Start your walk in the Woodland Trust Car Park and head into Brede High Woods where you’ll immediately spot the bluebells. Following the path south, you’ll see Powdermill Reservoir on your right and eventually reach Lower Jacobs Farm. In spring, wood anemones cover the ground, as do fragrant pignuts and primroses. Continuing on this path will take you over to the other side of the reservoir and through Cryalls Wood, Ward’s Wood and Streetfield Wood. Make sure you look up at the Scots pines, where you may see buzzards, woodcocks, nightingales and warblers, as well as orange tip butterflies. Fallow deer, badgers and wild boar also call this wood home. Take a moment to pause at Brede High Heath before you reach your end point, to take in the stunning view over the reservoir and out across the Sussex countryside.
Porthgain to Abereiddi, Pembrokeshire, Wales
Pembrokeshire is home to the UK’s only coastal National Park and has some of the best walks in Wales. The Porthgain to Abereiddi path is a four-mile circular route along the west coast, showcasing some of the region’s finest scenery. You’ll not only pass a number of coves and deserted beaches but rugged caves and a shimmering lagoon to boot.
Begin your walk at Porthgain Harbour, following the signposted path down towards Pen Porth Egr. This will take you past dramatic cliffs and varied wildlife. Keep your eyes peeled for steps down to the remote beach of Traeth Llyfn if you fancy a break and a paddle. A highlight of the route is a little further south at the Blue Lagoon in Abereiddi. The water is crystal clear, the views are spectacular and, if you’ve got a wetsuit to hand, we recommend taking a dip. From here, head across the grassland and back up towards Porthgain – turning around every so often to take in those endless sea views.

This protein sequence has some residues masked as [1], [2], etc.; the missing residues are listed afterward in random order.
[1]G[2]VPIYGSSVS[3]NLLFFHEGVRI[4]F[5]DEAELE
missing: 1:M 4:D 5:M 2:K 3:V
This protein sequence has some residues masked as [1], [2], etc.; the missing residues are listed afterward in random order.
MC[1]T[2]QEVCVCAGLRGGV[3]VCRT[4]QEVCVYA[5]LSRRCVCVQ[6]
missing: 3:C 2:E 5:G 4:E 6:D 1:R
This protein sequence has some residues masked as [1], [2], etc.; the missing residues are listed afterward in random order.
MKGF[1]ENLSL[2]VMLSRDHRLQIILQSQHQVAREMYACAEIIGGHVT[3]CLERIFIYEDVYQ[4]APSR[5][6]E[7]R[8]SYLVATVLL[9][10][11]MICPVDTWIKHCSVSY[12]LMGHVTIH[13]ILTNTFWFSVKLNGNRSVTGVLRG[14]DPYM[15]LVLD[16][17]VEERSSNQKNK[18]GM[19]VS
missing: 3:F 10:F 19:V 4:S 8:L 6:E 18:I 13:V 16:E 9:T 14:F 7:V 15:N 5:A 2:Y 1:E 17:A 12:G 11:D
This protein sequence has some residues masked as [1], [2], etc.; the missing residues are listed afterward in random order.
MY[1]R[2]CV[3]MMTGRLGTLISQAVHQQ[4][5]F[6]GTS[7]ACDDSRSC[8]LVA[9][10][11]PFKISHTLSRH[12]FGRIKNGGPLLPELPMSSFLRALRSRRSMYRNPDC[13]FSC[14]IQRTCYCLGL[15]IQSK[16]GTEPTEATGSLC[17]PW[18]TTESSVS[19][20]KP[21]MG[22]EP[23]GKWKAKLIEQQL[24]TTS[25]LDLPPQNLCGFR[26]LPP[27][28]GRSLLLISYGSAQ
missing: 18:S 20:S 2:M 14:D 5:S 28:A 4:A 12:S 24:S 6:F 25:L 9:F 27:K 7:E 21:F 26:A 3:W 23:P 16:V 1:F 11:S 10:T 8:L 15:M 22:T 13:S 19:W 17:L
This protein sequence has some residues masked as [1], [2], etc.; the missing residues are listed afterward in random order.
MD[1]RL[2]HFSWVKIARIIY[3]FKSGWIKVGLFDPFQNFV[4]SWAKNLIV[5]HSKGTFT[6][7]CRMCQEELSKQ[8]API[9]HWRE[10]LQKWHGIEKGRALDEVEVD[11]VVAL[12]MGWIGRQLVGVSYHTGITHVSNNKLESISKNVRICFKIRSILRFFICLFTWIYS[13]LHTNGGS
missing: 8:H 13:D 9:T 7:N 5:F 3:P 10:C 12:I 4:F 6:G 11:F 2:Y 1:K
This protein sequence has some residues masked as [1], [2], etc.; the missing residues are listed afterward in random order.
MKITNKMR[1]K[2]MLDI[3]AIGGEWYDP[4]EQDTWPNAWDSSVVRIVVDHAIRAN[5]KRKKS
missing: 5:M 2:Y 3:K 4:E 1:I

Buck’s Mills to Peppercombe, Devon
The South West Coast Path is one of the most famous walking routes in the UK, running from Somerset all the way to Dorset. Here at Sawday’s HQ, the Buck’s Mills walk is one of our favourite stretches as it takes you along picturesque coastal cliffs and offers access to two remote beaches.
The walk begins at the village car park in Buck’s Mills, from which a path takes you down to the coast. It takes a slight U-turn back inland and you’ll find yourself walking adjacent to the beach up on the cliffs as you head towards Peppercombe. The woodland you pass is part of a Site of Special Scientific Interest as it supports a diversity of wildlife in the scrub, grassland and marsh. In spring, keep an eye out in the wildflowers as the purple orchid and marsh orchid attract plenty of butterflies. Once you have reached Peppercombe Bothy, you will see a series of steps leading you down to the beach. This is a wonderful place to stop for an hour or two – soak up the sun or delve into your book with the red sandstone cliffs behind you. The circular route from here takes you inland towards Horns Cross and back to Buck’s Mills – stay for sunset if you can, it’s a real treat.